Berkshire Hathaway 2009 Annual Meeting Audience Question # 30

Is BYD a venture capital speculative investment?

Warren Buffett:

With that, we’ll go to Andrew.

Andrew Ross Sorkin:

Excellent. This question actually just came across the BlackBerry before lunch from what I think is an audience member.

Josh Wolfe of New York writes the following: “BYD appears to be more like a venture capital speculative investment than a value investment. Would you both explain that investment, your logic behind it, and your expectations for it?”

Warren Buffett:

Yeah. I’m going to turn that over to Charlie in just one second. But Charlie and I think there is no other kind of investment than a value investment.

In other words, we don’t know how anybody would invest in a non-value investment. So we’ve always been puzzled by the term, “value,” and saying that contrasts with growth or anything.

Value relates to getting a lot for the expectable flow of cash in the future, in terms of what you’re laying out today.

So we… we’ve always… every time somebody characterizes us as value investors, we always ask them, what other kind can there be?

Warren Buffett:

But Charlie is our team leader here on BYD. And he gets very excited. So I may have to control him. But go to it, Charlie.

Charlie Munger:

Yes, well, of course, BYD, although its founder is only 43 years old, is not some early-stage venture capital company.

BYD is one of the main manufacturers to the world of the rechargeable lithium battery. And it achieved that position from a standing start at zero under the leadership of the founder, Wang Chuan Fu.

And… they went on into cell phone components and developed a huge position.

And then, finally, not satisfied with having worked a couple of miracles, Wang Chuan Fu decided he would go into the automobile business.

As nearly as I can tell, it was zero experience in automobiles. And from a standing start at zero and with very little capital, he rapidly was able to create the best-selling single model in China.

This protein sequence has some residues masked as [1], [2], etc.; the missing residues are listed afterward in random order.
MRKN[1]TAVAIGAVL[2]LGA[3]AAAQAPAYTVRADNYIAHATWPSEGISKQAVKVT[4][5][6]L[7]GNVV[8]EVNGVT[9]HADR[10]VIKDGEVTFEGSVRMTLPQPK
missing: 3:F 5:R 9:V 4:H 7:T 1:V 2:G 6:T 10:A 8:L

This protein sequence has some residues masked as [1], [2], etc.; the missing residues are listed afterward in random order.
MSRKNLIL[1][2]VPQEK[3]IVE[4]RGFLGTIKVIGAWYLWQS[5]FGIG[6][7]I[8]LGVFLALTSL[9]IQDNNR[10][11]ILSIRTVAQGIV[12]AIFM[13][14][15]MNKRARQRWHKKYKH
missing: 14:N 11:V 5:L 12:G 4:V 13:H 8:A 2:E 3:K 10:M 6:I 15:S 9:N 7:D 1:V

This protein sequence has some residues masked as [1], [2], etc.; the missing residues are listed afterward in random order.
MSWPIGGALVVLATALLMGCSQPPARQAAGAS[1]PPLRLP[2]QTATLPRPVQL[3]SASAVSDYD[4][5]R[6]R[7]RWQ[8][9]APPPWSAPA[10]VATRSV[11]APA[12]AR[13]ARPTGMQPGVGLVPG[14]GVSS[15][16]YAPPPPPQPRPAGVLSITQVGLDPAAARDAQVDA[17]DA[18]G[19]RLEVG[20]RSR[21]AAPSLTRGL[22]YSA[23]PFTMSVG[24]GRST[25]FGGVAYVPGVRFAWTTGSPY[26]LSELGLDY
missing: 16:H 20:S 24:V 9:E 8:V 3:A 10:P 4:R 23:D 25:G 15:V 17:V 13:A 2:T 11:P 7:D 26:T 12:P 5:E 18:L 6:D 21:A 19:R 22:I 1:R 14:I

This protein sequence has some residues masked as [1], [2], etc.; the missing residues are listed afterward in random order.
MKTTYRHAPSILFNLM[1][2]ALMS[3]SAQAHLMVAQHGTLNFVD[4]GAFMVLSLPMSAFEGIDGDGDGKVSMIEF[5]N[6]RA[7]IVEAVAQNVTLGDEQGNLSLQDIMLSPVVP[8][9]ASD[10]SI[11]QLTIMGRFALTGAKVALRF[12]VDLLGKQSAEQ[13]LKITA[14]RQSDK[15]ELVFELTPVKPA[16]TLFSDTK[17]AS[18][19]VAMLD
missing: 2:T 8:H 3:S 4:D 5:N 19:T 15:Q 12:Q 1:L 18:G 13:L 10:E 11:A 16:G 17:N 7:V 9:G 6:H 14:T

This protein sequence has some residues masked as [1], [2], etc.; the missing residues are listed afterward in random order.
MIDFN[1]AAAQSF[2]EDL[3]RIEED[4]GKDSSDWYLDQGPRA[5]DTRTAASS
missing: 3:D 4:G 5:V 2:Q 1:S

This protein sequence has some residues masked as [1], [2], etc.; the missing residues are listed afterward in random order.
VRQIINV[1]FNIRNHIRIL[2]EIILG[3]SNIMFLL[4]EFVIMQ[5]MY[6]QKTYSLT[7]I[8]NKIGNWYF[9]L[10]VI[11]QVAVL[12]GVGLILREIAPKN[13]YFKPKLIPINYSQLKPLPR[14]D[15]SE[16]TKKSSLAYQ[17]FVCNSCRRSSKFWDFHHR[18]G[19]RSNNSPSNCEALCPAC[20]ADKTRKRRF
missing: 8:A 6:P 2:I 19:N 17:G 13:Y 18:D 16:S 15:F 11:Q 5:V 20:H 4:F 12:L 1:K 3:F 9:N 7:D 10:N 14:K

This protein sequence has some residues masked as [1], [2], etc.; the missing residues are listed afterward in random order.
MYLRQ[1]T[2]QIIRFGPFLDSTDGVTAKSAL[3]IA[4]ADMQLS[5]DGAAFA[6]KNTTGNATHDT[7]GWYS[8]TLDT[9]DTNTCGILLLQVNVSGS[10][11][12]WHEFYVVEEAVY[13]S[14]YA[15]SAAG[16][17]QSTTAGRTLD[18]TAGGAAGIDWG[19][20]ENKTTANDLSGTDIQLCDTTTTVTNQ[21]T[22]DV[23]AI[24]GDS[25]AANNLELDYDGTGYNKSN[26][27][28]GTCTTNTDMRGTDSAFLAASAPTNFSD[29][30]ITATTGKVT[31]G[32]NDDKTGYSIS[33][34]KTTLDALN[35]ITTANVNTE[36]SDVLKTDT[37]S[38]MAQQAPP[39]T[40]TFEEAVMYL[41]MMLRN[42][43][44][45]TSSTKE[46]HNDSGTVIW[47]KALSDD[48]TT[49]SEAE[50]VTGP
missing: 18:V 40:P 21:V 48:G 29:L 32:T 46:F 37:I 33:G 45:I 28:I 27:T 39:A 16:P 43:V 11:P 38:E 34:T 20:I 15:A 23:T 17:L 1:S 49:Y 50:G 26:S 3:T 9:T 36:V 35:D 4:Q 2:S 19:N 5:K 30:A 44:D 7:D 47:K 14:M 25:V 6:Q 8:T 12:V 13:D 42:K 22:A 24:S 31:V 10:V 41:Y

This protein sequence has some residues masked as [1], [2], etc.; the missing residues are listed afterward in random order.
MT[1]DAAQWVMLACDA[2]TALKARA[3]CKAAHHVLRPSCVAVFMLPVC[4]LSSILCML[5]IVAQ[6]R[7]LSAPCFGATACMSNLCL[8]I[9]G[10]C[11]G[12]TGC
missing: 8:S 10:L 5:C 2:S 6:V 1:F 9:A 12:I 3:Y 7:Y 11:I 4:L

And that’s against competition that was Chinese joint ventures with all the major auto companies of the world, technological marvels with way more capital and so on.

This is not some unproven, highly speculative activity. What it is, is a damn miracle. And…

Warren Buffett:

I warned you.

Charlie Munger:

And of course, Wang Chuan Fu has hired 17,000 engineering graduates. And those engineering graduates are selected from a billion, 300 million people in China.

And he’s hiring at the top of the classes. And… so you get a remarkable aggregation of human talent.

And then you’ve got the basic quality of the Chinese people. Which, when unfettered from the wrong kind of government… for instance, the wrong kind of emperor… the Chinese people succeed mightily.

When they came to this country as “coolies”… slaves… they would leave and soon be the most important people in the town.
So this is a very talented group of people. And, in a sense, this particular period may be Chinese… the Chinese day.

And of course, these batteries, these lithium batteries, are totally needed in the future of the world. We need them in every utility company in America. We need them in every utility company in the world.

And we have to use the direct power of the sun. And we can’t do that without marvelous batteries. And he’s in the… BYD is in the sweet spot on that stuff.

And I know it looks like a miracle. And it looks like Warren and I have gone crazy. But I don’t think we have.

Warren Buffett:

Well, one of us, at most.

Charlie Munger:

And that car you’re going to see in the annex… I think they make everything in that car except the glass and the rubber. There may be a couple of small exceptions.

That’s unheard of. Whoever went into the automobile business and made every part, and made the automobile a best-settle… best-selling… thing? This is not normal. I mean, this is very unusual.

And I regard it as a privilege to have Berkshire associated with a company that is trying to do so much that’s so important for humanity, when you get right down to it. Because it may be a small company, but its ambitions are large.

And I don’t want to bet against 17,000 Chinese engineers led by Wang Chuan Fu, plus 100,000 more talented Chinese in a brand-new area… constructed the way they want it. I will be amazed, if great things don’t happen here.

I don’t think, given the size, it can be all that important to Berkshire, financially. But I have never, in my life, been more… felt more privileged to be associated with something than I feel about BYD.

Warren Buffett:

BYD was Charlie’s last year. The Irish banks were mine. So he’s… the winner.

BYD, incidentally, does $4 billion a year of business. I mean, so it is not a small business. And it will probably get a lot larger.

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